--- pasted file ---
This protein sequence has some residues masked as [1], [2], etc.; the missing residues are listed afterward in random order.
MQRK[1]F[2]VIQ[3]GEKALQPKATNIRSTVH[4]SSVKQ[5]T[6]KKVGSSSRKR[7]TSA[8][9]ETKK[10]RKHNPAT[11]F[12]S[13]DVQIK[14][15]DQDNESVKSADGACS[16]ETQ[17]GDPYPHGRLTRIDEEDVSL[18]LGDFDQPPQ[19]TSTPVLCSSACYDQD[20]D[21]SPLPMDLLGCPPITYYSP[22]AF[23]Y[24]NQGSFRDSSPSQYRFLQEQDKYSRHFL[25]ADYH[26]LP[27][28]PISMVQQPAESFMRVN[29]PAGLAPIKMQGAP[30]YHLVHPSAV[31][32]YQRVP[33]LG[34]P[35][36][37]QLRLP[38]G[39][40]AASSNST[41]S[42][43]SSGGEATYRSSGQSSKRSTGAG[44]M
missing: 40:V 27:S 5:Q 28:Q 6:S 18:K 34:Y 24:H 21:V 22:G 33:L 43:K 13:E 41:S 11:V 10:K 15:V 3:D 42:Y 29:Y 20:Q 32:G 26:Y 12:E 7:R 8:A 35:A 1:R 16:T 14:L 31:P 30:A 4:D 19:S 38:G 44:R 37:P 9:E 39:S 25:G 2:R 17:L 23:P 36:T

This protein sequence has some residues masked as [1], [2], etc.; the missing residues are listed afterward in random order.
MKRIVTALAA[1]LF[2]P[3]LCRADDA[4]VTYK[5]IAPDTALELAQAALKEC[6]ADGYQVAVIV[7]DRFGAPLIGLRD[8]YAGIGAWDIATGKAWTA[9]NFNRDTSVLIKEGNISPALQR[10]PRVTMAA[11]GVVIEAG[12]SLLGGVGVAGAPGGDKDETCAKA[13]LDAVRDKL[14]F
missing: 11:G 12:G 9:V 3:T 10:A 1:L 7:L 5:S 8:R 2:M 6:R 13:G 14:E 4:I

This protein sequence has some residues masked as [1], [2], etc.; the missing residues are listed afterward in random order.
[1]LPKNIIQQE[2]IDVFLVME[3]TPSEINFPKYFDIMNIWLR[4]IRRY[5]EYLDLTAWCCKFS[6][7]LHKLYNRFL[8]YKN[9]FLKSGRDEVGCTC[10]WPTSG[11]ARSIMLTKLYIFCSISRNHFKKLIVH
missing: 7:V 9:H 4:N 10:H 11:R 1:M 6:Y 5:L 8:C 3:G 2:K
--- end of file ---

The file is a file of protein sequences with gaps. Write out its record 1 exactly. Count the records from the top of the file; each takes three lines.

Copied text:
This protein sequence has some residues masked as [1], [2], etc.; the missing residues are listed afterward in random order.
MQRK[1]F[2]VIQ[3]GEKALQPKATNIRSTVH[4]SSVKQ[5]T[6]KKVGSSSRKR[7]TSA[8][9]ETKK[10]RKHNPAT[11]F[12]S[13]DVQIK[14][15]DQDNESVKSADGACS[16]ETQ[17]GDPYPHGRLTRIDEEDVSL[18]LGDFDQPPQ[19]TSTPVLCSSACYDQD[20]D[21]SPLPMDLLGCPPITYYSP[22]AF[23]Y[24]NQGSFRDSSPSQYRFLQEQDKYSRHFL[25]ADYH[26]LP[27][28]PISMVQQPAESFMRVN[29]PAGLAPIKMQGAP[30]YHLVHPSAV[31][32]YQRVP[33]LG[34]P[35][36][37]QLRLP[38]G[39][40]AASSNST[41]S[42][43]SSGGEATYRSSGQSSKRSTGAG[44]M
missing: 40:V 27:S 5:Q 28:Q 6:S 18:K 34:Y 24:H 21:V 22:G 33:L 43:K 13:E 41:S 11:V 10:K 15:V 3:D 42:Y 29:Y 20:Q 32:G 26:Y 12:E 7:R 8:A 35:A 1:R 16:T 14:L 31:P 30:A 4:D 19:S 38:G 44:R 37:P 9:E 39:S 25:G 2:R 17:L 23:P 36:T